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Speech Milestones For Your Child

Updated: Mar 7

Sometimes it’s hard to know when to ask your pediatrician to refer your child for Speech Therapy. They have a lot of words, but they’re hard to understand. Sure, some of the things they say are adorable (think: I wuv you), but at what age should they correctly articulate their words?

The American Speech-Language-Hearing Association (ASHA) reports that by the end of age 3, children should accurately be producing p, b, d, m, n, h, w, t, k, and g in words. Familiar people should be able to understand your child’s speech. By the end of age 4, children should be able to say y and v in words. They may still make mistakes with s, sh, ch, j, ng, z and l sounds. Most people should understand your child’s speech. By the end of age 6, children should be able to say r, zh (like treasure), and th. Children should be completely intelligible to unfamiliar listeners.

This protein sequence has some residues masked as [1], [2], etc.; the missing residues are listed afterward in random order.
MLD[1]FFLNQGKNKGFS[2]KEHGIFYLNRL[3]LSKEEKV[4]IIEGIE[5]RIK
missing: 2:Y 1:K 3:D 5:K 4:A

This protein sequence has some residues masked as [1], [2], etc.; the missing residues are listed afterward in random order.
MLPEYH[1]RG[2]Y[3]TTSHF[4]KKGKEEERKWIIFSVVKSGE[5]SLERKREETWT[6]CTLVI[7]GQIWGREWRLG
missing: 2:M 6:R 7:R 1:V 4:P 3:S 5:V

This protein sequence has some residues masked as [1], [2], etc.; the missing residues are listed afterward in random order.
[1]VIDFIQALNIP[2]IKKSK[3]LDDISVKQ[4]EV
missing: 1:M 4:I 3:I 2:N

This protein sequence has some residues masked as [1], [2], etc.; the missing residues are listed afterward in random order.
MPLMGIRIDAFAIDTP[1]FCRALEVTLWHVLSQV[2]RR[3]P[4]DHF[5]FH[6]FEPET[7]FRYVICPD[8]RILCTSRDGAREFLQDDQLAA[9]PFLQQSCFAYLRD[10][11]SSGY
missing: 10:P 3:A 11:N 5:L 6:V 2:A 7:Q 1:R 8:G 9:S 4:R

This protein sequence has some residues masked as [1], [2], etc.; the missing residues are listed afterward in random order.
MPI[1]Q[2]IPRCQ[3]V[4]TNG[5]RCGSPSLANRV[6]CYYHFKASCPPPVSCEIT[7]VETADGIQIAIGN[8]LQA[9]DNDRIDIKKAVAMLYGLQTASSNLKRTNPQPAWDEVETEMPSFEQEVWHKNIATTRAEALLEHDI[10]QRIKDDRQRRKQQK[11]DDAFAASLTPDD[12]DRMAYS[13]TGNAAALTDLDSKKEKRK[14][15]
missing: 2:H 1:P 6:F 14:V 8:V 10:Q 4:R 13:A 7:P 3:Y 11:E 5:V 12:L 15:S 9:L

A child who does not produce these sounds by the expected age might have a speech sound disorder. It’s important to have their hearing checked as well, because hearing loss or frequent ear infections may make it more difficult for children to acquire sounds at a typical rate. If you are concerned about your child’s articulation and language, speak to your pediatrician about your options.

- Hannah Stevens, M.S., CCC-SLP

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